Tim Fitzpatrick
What do you see as some of the lowest hanging fruit to help drive growth for a lot of businesses?

Kyle Mealy
Simplify measure margin? No, I think it's just being honest with your revenue picture. And then having that honest conversation of how many qualified leads you have. Because if you can't even answer that question, it's going to be hard to dictate a marketing budget or a growth strategy. The other is just how long it takes for you to close a deal. What is your sales process? Can you put it up there in five bubbles? You're doing it, literally five bubbles. If you can't, you probably don't have a sales process. Same thing with marketing. Marketing should be a process as well. It's just getting real and honest with where you are. I was working with someone who said, Yeah, we get 7 to 10 new deals a month, but they were getting 20 leads. Okay, you're not closing at 50 % in B2B month over month. There's just no way. Well, I dig in. Well, we only have a 25 % close rate on our qualified leads. Okay, well, if you have 20 leads and you have 25 % close rate, you really only have four deals, which is at 4 or 7 to 10? I don't know. Okay, well, that's where you need to start. That's where you need to start. It's just having that really simple number and actually believing it and not believing it because you think it's right, but actually knowing it's right. That's the biggest one. That's where I start. That's my easiest in road is I just go show you that you don't know that because then I can actually help you.

Tim Fitzpatrick
When it's starting, you touched on this earlier, it's like we have to start with the fundamentals and make sure that we have those in place. If you skip the fundamentals, one of my favorite quotes about the fundamentals is from Michael Jordan. God, how did he say it? Get the fundamentals down on the level of everything you do will rise. I see the fundamentals in the strategy as fuel. If we're picking the vehicles before we have the fuel, then it's not going to work very well. That's first and foremost. But some of the other low hanging fruit that I see that frankly, I see this on the marketing side, but I think this can be applied on the sales side as well, is just what's already working. Oftentimes, what's already working is not fully optimized and we have to have that process, that system in place for it. The other thing is what used to work that we stopped doing. Sometimes success blinds us and we just start going down another path and we stop doing something that used to work. Those are two places that I see being really low hanging fruit for most businesses. When we start looking at the marketing vehicles, we don't jump to new vehicles until we first identified those two. What's already working? Let's make sure it's optimized. Is there anything you stop doing that you used to do?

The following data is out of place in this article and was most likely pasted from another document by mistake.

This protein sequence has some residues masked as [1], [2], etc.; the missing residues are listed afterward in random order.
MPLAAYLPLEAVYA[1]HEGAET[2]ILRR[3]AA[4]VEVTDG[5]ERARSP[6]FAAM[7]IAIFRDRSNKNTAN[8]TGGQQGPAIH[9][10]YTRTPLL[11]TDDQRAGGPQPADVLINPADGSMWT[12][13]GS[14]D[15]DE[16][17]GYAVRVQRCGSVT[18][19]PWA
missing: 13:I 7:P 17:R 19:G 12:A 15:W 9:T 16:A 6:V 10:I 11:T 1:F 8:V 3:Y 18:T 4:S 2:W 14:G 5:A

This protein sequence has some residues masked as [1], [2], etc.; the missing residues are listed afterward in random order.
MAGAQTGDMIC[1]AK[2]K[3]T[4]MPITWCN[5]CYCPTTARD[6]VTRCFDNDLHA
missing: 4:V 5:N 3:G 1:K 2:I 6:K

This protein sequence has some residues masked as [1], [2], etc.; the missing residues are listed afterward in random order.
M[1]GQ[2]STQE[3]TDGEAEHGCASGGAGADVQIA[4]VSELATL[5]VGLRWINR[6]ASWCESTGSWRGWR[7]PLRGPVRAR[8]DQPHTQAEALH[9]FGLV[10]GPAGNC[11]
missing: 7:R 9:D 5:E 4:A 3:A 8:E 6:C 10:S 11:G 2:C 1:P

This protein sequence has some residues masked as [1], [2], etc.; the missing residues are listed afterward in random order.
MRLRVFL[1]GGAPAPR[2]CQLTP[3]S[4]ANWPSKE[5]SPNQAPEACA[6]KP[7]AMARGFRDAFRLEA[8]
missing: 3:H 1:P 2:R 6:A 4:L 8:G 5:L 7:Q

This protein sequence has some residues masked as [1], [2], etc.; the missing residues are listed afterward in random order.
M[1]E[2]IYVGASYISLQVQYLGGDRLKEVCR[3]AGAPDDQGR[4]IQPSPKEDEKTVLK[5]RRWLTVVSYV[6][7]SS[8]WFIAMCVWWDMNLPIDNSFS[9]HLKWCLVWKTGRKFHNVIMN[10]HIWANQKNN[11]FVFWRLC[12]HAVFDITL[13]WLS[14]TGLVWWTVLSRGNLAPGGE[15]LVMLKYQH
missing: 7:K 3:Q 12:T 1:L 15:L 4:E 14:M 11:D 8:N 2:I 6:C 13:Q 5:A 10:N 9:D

Kyle Mealy
Yeah. This quote always cracks me up. It works so well, we stop doing it.

Tim Fitzpatrick
Yeah, it happens to all of us.

Kyle Mealy
Well, you have a big event or whatever it is, whatever the campaign is, it works really well. T his happens in businesses all the time, whether it's sales or marketing, you get this influx of new business. The whole organization shifts to serving this new business. Sales and marketing goes on the back burner because we're good. Then we want to chew through this revenue. Anybody who's working through client service knows that at some point you lose them and you got to get more revenue. But you took your eye off the ball over here and now you're back to square one and you're looking at new vehicles. I like that. You're looking at new things versus like, What if we just did two of those events in a year? And we predicted the growth off of this one for the next one and we tested. I think people say testing is easy to do, but I think testing is a low hanging fruit. And to go actually to make it valuable is like, Can you test anything right now? Do you have the ability to test something? Because if you don't, that's going to give you a pretty good indication of where you are. And testing is as simple as can you put up two different ads at the same time in Facebook? Testing it as simple as can you do two different talk tracks for your sales team at the same time. If you can't do that, you're missing some of those fundamentals. And I'm a huge fundamental fan doing 30 years of martial arts, always the best of the best who are good at the basics, master the basics, who are the scary ones.

Tim Fitzpatrick
It's like they don't even think about it. Professionals make it look easy, but they make it look easy because they've absolutely mastered the fundamentals.

Kyle Mealy
Marketing and sales is often confused for the slam dunk contest on the NBA. But they forget that those folks just spent hours and hours and hours in the gym. In sales and marketing is you have to have gym rats. You have to have people who love the process, who love the grind of doing the simple things and doing them really well over and over.

Tim Fitzpatrick
That's fascinating me. I just got done watching quarterbacks on Netflix. Have you watched that?

Kyle Mealy
My wife was trying to get me to watch it last night. This would have been a great end of our convo, but no.

Tim Fitzpatrick